“In the deep, dark recesses of the mind, a disease known as fear feasts upon the souls of those who cannot overcome its power…”
I stayed up late (which these days is after ten thirty) last week and found myself watching a documentary. It followed the stories of several families whose disabled children were growing up. It made for terrifying viewing, not because the children were suffering but because it laid bare the deepest and darkest fear of any parent of a disabled child – “what happens to my baby when I am gone?”
Arun is four now. He is a happy, cute and smiley child. He is beginning to make sense of the world around him in his own way and he makes us very proud as he does it. At the moment he has a fit, able and switched on Mum and Dad to help him with every single step into the big wide world. However, what does the picture look like in twenty years time?
We have the highest of hopes for Arun and, like most parents, we are investing everything we can in making sure that he and his sister get the best possible start in life. We hope for the best but we must plan for the worst. In the future, we must face up to the fact that his Mum and Dad will no longer be able to cater for all of his needs. Arun will have changed: he will be bigger, he will want to have his own life and independence. However, he will always remain vulnerable. We, on the other hand will be older, frailer and less able to help him. There will come a point when we are no longer around.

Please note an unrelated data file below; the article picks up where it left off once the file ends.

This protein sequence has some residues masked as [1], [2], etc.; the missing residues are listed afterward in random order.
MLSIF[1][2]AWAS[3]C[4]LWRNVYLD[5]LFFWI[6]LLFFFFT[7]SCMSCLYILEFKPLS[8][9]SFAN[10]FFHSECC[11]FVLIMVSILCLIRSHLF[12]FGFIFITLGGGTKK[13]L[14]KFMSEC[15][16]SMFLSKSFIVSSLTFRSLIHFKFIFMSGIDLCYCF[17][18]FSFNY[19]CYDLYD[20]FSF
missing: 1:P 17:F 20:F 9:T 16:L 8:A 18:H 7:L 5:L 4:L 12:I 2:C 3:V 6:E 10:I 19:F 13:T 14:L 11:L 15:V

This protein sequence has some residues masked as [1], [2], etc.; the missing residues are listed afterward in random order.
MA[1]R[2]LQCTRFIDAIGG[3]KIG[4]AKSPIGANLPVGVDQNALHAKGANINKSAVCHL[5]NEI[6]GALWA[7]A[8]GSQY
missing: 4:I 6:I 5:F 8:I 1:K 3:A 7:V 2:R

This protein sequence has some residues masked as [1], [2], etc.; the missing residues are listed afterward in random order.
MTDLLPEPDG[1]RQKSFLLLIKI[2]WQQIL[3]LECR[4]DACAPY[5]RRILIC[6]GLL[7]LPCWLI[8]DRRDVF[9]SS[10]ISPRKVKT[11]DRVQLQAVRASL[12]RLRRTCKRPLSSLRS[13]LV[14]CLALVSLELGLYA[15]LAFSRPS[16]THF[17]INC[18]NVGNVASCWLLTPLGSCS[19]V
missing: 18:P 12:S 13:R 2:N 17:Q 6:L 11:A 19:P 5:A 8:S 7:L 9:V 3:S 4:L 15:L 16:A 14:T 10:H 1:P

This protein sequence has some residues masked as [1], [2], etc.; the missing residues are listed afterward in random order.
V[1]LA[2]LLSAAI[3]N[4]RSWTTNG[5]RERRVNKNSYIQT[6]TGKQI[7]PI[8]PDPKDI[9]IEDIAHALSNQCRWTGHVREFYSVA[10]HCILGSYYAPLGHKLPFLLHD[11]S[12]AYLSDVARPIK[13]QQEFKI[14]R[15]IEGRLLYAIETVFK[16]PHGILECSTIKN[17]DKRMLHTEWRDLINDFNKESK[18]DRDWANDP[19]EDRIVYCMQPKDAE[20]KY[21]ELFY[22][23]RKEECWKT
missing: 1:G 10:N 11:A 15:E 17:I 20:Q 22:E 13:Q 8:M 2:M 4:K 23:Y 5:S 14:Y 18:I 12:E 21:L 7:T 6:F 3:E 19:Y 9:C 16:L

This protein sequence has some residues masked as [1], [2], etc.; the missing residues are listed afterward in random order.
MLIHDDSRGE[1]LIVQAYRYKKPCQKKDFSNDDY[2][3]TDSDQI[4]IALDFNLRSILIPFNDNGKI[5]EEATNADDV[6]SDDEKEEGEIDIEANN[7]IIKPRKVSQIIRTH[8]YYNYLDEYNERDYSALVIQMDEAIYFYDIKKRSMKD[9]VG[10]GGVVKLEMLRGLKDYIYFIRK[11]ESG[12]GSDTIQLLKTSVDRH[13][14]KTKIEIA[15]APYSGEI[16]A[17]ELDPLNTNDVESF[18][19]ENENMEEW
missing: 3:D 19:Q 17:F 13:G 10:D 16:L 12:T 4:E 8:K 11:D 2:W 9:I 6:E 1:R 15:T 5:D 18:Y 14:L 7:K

How will Arun get the additional help and support that he will need? As a parent, none of the scenarios are very appealing. State care for disabled people is dwindling even today and may well be non-existent in twenty years time; the money we hope to put aside for him will almost certainly not be enough and we don’t want to unfairly burden his sister as his lifetime carer – she deserves the chance to live her own life.
I have found no easy answers and the documentary I watched could offer no hard ones either. When people ask me what keeps me up at night, rest assured it isn’t Leicester City’s appalling form. The only thing we can do is to make sure we work with Arun every single day to give him every opportunity in the future.